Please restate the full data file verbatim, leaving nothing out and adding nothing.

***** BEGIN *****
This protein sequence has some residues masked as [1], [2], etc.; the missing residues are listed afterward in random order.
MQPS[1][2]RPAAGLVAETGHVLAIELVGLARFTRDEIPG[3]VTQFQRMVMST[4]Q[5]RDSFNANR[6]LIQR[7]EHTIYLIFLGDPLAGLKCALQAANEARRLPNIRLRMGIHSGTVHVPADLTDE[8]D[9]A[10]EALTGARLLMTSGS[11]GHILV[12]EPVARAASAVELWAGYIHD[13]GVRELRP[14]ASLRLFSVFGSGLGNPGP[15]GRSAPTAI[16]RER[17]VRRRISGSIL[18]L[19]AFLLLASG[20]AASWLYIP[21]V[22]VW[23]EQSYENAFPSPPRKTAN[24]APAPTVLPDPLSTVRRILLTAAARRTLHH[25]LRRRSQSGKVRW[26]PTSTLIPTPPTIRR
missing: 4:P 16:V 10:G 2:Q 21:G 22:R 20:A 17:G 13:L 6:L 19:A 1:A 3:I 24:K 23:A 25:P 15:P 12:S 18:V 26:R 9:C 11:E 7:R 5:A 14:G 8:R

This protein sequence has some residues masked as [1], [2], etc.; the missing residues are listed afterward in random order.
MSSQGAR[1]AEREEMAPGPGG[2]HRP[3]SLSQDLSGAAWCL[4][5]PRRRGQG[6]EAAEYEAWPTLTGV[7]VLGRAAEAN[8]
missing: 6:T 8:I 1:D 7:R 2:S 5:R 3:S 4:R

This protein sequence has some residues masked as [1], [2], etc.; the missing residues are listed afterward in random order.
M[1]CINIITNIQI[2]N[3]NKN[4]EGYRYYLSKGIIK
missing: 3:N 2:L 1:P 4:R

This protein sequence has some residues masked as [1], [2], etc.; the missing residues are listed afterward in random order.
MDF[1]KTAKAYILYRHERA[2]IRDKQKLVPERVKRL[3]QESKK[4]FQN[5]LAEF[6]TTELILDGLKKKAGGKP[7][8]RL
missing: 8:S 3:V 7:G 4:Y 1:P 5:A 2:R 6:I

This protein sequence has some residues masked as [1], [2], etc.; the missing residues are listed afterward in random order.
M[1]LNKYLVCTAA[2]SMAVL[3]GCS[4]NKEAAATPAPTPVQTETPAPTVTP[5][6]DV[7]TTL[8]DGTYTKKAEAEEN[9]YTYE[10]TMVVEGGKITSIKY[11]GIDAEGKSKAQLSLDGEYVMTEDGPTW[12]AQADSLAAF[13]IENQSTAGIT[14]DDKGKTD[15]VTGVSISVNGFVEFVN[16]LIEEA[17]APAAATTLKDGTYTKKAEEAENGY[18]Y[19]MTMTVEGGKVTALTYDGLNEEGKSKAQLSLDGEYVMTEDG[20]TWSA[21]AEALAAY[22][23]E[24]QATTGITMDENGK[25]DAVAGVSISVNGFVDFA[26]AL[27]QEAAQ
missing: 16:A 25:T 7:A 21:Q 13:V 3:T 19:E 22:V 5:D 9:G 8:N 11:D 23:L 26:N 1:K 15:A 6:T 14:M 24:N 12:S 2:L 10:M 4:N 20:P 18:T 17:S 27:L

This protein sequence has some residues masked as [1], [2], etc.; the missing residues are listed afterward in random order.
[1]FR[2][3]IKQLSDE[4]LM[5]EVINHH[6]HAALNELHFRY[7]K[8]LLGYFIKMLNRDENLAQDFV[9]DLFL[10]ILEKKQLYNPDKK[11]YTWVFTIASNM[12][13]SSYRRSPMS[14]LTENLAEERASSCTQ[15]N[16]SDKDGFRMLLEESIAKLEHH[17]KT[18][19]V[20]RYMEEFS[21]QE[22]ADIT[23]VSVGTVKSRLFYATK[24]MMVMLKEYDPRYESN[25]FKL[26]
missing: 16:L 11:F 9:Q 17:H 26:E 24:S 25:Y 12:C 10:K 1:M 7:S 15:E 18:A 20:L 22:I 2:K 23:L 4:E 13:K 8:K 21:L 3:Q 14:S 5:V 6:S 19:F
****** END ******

This protein sequence has some residues masked as [1], [2], etc.; the missing residues are listed afterward in random order.
MQPS[1][2]RPAAGLVAETGHVLAIELVGLARFTRDEIPG[3]VTQFQRMVMST[4]Q[5]RDSFNANR[6]LIQR[7]EHTIYLIFLGDPLAGLKCALQAANEARRLPNIRLRMGIHSGTVHVPADLTDE[8]D[9]A[10]EALTGARLLMTSGS[11]GHILV[12]EPVARAASAVELWAGYIHD[13]GVRELRP[14]ASLRLFSVFGSGLGNPGP[15]GRSAPTAI[16]RER[17]VRRRISGSIL[18]L[19]AFLLLASG[20]AASWLYIP[21]V[22]VW[23]EQSYENAFPSPPRKTAN[24]APAPTVLPDPLSTVRRILLTAAARRTLHH[25]LRRRSQSGKVRW[26]PTSTLIPTPPTIRR
missing: 4:P 16:V 10:G 2:Q 21:G 22:R 20:A 17:G 13:L 6:L 19:A 1:A 3:I 24:K 23:A 25:P 15:P 12:S 18:V 26:R 9:C 11:E 7:R 5:A 14:G 8:R

This protein sequence has some residues masked as [1], [2], etc.; the missing residues are listed afterward in random order.
MSSQGAR[1]AEREEMAPGPGG[2]HRP[3]SLSQDLSGAAWCL[4][5]PRRRGQG[6]EAAEYEAWPTLTGV[7]VLGRAAEAN[8]
missing: 6:T 8:I 1:D 7:R 2:S 5:R 3:S 4:R

This protein sequence has some residues masked as [1], [2], etc.; the missing residues are listed afterward in random order.
M[1]CINIITNIQI[2]N[3]NKN[4]EGYRYYLSKGIIK
missing: 3:N 2:L 1:P 4:R

This protein sequence has some residues masked as [1], [2], etc.; the missing residues are listed afterward in random order.
MDF[1]KTAKAYILYRHERA[2]IRDKQKLVPERVKRL[3]QESKK[4]FQN[5]LAEF[6]TTELILDGLKKKAGGKP[7][8]RL
missing: 8:S 3:V 7:G 4:Y 1:P 5:A 2:R 6:I

This protein sequence has some residues masked as [1], [2], etc.; the missing residues are listed afterward in random order.
M[1]LNKYLVCTAA[2]SMAVL[3]GCS[4]NKEAAATPAPTPVQTETPAPTVTP[5][6]DV[7]TTL[8]DGTYTKKAEAEEN[9]YTYE[10]TMVVEGGKITSIKY[11]GIDAEGKSKAQLSLDGEYVMTEDGPTW[12]AQADSLAAF[13]IENQSTAGIT[14]DDKGKTD[15]VTGVSISVNGFVEFVN[16]LIEEA[17]APAAATTLKDGTYTKKAEEAENGY[18]Y[19]MTMTVEGGKVTALTYDGLNEEGKSKAQLSLDGEYVMTEDG[20]TWSA[21]AEALAAY[22][23]E[24]QATTGITMDENGK[25]DAVAGVSISVNGFVDFA[26]AL[27]QEAAQ
missing: 16:A 25:T 7:A 21:Q 13:V 3:T 19:E 22:V 5:D 9:G 8:N 11:D 23:L 26:N 1:K 15:A 6:T 14:M 24:N 12:S 2:L 10:M 4:N 20:P 18:T 17:S 27:L

This protein sequence has some residues masked as [1], [2], etc.; the missing residues are listed afterward in random order.
[1]FR[2][3]IKQLSDE[4]LM[5]EVINHH[6]HAALNELHFRY[7]K[8]LLGYFIKMLNRDENLAQDFV[9]DLFL[10]ILEKKQLYNPDKK[11]YTWVFTIASNM[12][13]SSYRRSPMS[14]LTENLAEERASSCTQ[15]N[16]SDKDGFRMLLEESIAKLEHH[17]KT[18][19]V[20]RYMEEFS[21]QE[22]ADIT[23]VSVGTVKSRLFYATK[24]MMVMLKEYDPRYESN[25]FKL[26]
missing: 16:L 11:F 9:Q 17:H 26:E 24:S 25:Y 12:C 10:K 1:M 7:S 15:E 18:A 20:L 22:I 2:K 23:L 4:E 13:K 8:K 21:L 3:Q 14:S 5:V 6:S 19:F